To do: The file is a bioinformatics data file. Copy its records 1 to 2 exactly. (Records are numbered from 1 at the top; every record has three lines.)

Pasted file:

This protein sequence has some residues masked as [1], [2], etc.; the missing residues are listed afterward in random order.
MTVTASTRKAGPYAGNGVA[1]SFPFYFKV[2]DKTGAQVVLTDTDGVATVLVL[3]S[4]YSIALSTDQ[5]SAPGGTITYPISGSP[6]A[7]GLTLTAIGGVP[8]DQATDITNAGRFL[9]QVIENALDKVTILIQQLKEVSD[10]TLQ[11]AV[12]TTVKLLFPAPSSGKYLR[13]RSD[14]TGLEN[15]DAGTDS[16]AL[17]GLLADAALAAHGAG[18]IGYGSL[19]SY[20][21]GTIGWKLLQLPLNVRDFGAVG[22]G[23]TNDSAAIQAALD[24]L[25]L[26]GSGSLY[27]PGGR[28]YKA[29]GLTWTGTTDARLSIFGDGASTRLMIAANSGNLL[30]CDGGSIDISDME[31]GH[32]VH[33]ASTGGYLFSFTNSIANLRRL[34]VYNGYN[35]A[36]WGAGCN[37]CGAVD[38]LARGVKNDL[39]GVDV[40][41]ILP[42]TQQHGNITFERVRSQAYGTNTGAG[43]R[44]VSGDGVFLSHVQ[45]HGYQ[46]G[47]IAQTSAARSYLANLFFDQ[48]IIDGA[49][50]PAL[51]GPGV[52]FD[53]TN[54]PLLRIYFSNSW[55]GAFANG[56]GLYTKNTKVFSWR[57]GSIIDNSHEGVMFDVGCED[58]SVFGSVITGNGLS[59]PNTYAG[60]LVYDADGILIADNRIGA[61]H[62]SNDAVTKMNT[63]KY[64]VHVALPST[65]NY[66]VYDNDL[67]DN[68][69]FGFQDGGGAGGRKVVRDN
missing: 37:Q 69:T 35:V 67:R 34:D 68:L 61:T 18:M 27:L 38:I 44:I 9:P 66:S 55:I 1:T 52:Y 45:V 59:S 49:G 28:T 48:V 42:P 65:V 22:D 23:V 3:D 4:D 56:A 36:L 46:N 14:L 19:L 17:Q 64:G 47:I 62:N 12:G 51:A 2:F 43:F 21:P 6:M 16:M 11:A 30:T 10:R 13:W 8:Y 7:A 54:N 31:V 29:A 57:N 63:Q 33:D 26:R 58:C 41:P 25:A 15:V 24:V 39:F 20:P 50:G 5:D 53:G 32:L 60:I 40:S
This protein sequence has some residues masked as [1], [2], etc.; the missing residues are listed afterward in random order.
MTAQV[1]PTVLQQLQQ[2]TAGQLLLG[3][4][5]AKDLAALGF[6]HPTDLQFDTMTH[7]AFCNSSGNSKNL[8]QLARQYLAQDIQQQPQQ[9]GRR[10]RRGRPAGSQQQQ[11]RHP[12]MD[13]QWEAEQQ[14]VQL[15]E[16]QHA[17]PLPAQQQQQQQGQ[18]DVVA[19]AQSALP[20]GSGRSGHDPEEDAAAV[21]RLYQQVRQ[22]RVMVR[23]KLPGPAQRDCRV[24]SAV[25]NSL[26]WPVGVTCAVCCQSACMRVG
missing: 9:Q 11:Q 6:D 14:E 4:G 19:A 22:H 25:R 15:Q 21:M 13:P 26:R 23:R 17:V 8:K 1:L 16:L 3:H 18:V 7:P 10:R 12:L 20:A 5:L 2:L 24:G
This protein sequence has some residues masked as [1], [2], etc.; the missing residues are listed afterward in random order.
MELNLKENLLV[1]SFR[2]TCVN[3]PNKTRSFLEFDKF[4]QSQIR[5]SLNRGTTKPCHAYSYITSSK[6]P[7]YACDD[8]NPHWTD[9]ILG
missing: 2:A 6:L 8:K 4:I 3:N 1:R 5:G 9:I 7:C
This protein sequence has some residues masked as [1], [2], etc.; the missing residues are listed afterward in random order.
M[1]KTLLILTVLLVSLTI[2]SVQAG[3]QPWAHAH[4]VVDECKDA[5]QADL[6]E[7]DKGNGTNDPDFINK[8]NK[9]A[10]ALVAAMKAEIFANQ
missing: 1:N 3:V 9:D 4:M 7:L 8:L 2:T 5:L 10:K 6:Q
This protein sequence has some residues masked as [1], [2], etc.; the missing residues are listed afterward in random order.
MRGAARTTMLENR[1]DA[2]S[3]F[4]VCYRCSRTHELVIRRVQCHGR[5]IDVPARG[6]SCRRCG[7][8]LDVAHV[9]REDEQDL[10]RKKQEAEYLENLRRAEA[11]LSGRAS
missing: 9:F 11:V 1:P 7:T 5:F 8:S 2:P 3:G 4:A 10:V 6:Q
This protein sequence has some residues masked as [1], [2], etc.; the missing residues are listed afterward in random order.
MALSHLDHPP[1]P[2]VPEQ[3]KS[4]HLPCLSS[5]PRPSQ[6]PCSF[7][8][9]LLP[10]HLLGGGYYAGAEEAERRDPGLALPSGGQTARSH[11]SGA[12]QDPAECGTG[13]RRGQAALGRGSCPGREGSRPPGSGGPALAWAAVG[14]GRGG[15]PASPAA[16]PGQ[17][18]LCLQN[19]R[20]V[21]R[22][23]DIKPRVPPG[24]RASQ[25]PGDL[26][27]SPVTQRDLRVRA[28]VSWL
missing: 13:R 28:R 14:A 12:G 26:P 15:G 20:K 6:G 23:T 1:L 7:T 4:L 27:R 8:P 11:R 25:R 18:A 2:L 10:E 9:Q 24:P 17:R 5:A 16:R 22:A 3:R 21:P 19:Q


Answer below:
This protein sequence has some residues masked as [1], [2], etc.; the missing residues are listed afterward in random order.
MTVTASTRKAGPYAGNGVA[1]SFPFYFKV[2]DKTGAQVVLTDTDGVATVLVL[3]S[4]YSIALSTDQ[5]SAPGGTITYPISGSP[6]A[7]GLTLTAIGGVP[8]DQATDITNAGRFL[9]QVIENALDKVTILIQQLKEVSD[10]TLQ[11]AV[12]TTVKLLFPAPSSGKYLR[13]RSD[14]TGLEN[15]DAGTDS[16]AL[17]GLLADAALAAHGAG[18]IGYGSL[19]SY[20][21]GTIGWKLLQLPLNVRDFGAVG[22]G[23]TNDSAAIQAALD[24]L[25]L[26]GSGSLY[27]PGGR[28]YKA[29]GLTWTGTTDARLSIFGDGASTRLMIAANSGNLL[30]CDGGSIDISDME[31]GH[32]VH[33]ASTGGYLFSFTNSIANLRRL[34]VYNGYN[35]A[36]WGAGCN[37]CGAVD[38]LARGVKNDL[39]GVDV[40][41]ILP[42]TQQHGNITFERVRSQAYGTNTGAG[43]R[44]VSGDGVFLSHVQ[45]HGYQ[46]G[47]IAQTSAARSYLANLFFDQ[48]IIDGA[49][50]PAL[51]GPGV[52]FD[53]TN[54]PLLRIYFSNSW[55]GAFANG[56]GLYTKNTKVFSWR[57]GSIIDNSHEGVMFDVGCED[58]SVFGSVITGNGLS[59]PNTYAG[60]LVYDADGILIADNRIGA[61]H[62]SNDAVTKMNT[63]KY[64]VHVALPST[65]NY[66]VYDNDL[67]DN[68][69]FGFQDGGGAGGRKVVRDN
missing: 37:Q 69:T 35:V 67:R 34:D 68:L 61:T 18:M 27:L 38:I 44:I 9:P 66:S 55:I 1:T 52:Y 45:V 59:S 49:G 28:T 48:V 42:P 65:V 22:D 23:V 3:D 4:D 56:A 36:L 46:N 14:L 19:L 17:Q 64:G 47:I 62:N 12:G 51:A 2:F 43:F 21:P 6:M 16:M 11:A 30:T 10:R 13:W 8:Y 7:A 54:N 31:V 29:A 57:N 63:Q 33:D 26:R 58:C 41:P 25:A 15:V 24:V 39:F 20:P 50:G 5:D 53:G 32:L 60:I 40:S
This protein sequence has some residues masked as [1], [2], etc.; the missing residues are listed afterward in random order.
MTAQV[1]PTVLQQLQQ[2]TAGQLLLG[3][4][5]AKDLAALGF[6]HPTDLQFDTMTH[7]AFCNSSGNSKNL[8]QLARQYLAQDIQQQPQQ[9]GRR[10]RRGRPAGSQQQQ[11]RHP[12]MD[13]QWEAEQQ[14]VQL[15]E[16]QHA[17]PLPAQQQQQQQGQ[18]DVVA[19]AQSALP[20]GSGRSGHDPEEDAAAV[21]RLYQQVRQ[22]RVMVR[23]KLPGPAQRDCRV[24]SAV[25]NSL[26]WPVGVTCAVCCQSACMRVG
missing: 9:Q 11:Q 6:D 14:E 4:G 19:A 22:H 25:R 15:Q 21:M 13:P 26:R 23:R 17:V 8:K 1:L 16:L 3:H 18:V 7:P 10:R 12:L 20:A 5:L 2:L 24:G